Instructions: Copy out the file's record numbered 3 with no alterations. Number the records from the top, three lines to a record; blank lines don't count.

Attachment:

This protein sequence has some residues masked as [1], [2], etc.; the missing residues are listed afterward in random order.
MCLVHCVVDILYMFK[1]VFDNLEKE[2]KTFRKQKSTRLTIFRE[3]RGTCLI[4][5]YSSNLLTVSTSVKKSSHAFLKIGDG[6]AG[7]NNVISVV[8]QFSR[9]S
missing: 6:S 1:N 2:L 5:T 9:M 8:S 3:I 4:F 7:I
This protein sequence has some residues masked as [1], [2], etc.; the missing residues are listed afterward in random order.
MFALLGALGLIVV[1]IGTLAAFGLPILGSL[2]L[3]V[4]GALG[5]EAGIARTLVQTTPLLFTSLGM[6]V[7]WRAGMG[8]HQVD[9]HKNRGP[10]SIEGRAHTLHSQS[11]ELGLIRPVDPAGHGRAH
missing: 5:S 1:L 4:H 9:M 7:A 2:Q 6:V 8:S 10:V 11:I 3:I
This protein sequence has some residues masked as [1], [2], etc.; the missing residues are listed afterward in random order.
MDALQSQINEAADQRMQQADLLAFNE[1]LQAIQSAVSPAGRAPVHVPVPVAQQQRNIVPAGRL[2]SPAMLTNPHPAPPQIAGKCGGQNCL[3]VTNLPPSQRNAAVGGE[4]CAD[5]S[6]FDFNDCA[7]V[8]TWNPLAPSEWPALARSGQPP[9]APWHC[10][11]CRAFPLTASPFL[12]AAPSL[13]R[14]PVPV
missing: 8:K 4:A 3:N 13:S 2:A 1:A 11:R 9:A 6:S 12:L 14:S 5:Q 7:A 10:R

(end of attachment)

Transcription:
This protein sequence has some residues masked as [1], [2], etc.; the missing residues are listed afterward in random order.
MDALQSQINEAADQRMQQADLLAFNE[1]LQAIQSAVSPAGRAPVHVPVPVAQQQRNIVPAGRL[2]SPAMLTNPHPAPPQIAGKCGGQNCL[3]VTNLPPSQRNAAVGGE[4]CAD[5]S[6]FDFNDCA[7]V[8]TWNPLAPSEWPALARSGQPP[9]APWHC[10][11]CRAFPLTASPFL[12]AAPSL[13]R[14]PVPV
missing: 8:K 4:A 3:N 13:S 2:A 1:A 11:R 9:A 6:S 12:L 14:S 5:Q 7:A 10:R